The Associated Press reported today that a Texas construction worker, whose face was completely disfigured by third-degree burns suffered when he fell into an electrical power line, successfully underwent the nation's first full face transplant in a Boston hospital last week.
Dallas Wiens, 25, received a new nose, lips, skin, muscle and nerves from a recently-deceased person. The operation was paid for by the United States armed forces, which is trying to learn more about how to help soldiers who suffer disfiguring facial wounds.
In March 2010, doctors in Spain performed the first full face transplant in the world on a farmer who was accidentally shot in the face, and could not breathe or eat on his own.
Wiens will not resemble what he used to look like, nor will he resemble the unidentified deceased donor. The result will be something in between, said Dr. Bohdan Pomahac, a plastic surgeon who led a team of more than 30 doctors, nurses and other staff at Brigham and Women's Hospital in the 15-hour operation last week. As of today, Wiens was listed in good condition, and has even spoken to family members on the telephone already.
Wiens' face was completely burned away after he came in contact with a power line while painting a church in November 2008. The transplant could not restore his sight, and some nerves were so damaged that he will probably have only partial sensation on the left side of his face and head.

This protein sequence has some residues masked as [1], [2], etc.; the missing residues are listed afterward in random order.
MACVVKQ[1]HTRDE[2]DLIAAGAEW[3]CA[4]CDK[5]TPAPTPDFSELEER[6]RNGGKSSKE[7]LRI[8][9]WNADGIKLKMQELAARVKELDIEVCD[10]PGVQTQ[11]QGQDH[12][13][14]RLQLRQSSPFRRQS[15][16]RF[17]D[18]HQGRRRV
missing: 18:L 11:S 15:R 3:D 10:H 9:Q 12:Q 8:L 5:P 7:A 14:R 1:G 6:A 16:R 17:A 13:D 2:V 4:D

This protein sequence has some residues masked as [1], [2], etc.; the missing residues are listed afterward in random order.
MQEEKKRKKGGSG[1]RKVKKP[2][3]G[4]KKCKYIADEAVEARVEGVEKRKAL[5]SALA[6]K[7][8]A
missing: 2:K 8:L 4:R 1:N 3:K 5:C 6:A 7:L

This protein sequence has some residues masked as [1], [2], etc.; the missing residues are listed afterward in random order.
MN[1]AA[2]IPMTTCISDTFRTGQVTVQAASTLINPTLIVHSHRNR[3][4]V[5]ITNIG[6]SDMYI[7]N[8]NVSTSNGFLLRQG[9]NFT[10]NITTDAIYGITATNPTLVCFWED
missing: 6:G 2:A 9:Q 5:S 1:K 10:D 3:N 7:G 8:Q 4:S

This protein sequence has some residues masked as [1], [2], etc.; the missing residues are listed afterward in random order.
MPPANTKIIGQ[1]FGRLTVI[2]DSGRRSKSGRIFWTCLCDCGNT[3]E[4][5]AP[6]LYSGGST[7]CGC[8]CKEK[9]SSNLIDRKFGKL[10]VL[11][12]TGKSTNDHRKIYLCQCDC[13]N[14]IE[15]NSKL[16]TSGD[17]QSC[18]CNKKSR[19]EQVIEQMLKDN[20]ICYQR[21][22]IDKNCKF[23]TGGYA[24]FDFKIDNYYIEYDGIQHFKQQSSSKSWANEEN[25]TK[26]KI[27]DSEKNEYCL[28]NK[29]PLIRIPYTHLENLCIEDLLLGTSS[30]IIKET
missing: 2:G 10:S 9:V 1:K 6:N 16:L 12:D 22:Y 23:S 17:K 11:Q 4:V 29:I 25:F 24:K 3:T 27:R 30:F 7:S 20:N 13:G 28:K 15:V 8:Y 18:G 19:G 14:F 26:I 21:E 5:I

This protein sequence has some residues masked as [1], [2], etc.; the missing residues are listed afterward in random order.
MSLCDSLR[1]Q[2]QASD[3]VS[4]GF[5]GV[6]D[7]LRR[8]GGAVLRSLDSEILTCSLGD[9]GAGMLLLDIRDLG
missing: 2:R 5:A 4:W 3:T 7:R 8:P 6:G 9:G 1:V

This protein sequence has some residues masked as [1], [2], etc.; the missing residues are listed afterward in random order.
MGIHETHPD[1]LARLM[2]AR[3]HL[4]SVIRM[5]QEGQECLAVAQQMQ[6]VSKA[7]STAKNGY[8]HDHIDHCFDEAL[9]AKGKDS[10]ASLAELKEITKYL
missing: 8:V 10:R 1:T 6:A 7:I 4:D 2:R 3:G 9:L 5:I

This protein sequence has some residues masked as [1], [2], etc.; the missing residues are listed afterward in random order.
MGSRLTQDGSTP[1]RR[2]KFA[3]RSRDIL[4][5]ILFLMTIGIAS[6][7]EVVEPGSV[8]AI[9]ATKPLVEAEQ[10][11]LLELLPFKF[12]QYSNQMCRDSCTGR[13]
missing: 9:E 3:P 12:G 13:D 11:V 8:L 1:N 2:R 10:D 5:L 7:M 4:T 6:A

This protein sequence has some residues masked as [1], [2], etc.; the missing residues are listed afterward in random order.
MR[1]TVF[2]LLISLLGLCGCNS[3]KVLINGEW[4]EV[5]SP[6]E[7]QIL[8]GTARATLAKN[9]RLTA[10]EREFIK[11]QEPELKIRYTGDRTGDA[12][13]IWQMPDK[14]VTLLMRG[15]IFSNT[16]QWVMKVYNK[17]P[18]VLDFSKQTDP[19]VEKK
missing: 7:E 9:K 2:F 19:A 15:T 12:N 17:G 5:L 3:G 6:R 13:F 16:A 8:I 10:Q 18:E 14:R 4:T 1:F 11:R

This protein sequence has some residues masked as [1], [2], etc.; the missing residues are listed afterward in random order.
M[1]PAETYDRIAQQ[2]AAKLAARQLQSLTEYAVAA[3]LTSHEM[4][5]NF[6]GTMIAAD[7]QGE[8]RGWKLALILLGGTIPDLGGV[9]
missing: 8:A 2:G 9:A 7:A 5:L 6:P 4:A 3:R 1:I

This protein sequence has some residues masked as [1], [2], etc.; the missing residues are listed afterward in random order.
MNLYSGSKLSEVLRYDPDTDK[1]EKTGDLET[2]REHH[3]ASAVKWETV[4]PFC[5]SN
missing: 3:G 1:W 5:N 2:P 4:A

Wiens' grandfather said that "he could have chosen to get bitter, or he could have chosen to get better. His choice was to get better, and thank God that today he is."
In fact, Wiens stayed motivated by the thought of being able to smile again, and to feel kisses on his face from his almost-four-year-old daughter. Wiens added that he also wanted the transplant because it gives hope to extremely disfigured people, rather than having to "look in the mirror and hate what they see," he said. Wiens also hopes to become an advocate for facial donations, and he publicly thanked the donor family for their selflessness
The healing process is not even close to being over, however. Wiens will have to take medication forever to prevent rejection of the tissue that makes up his new face. He did not have insurance when he was injured, but Medicaid paid for the several surgeries before this one. Medicare will cover him from now on, under its disability rules.
To see several videos of Wiens all throughout his ordeal, right up to the present, click here.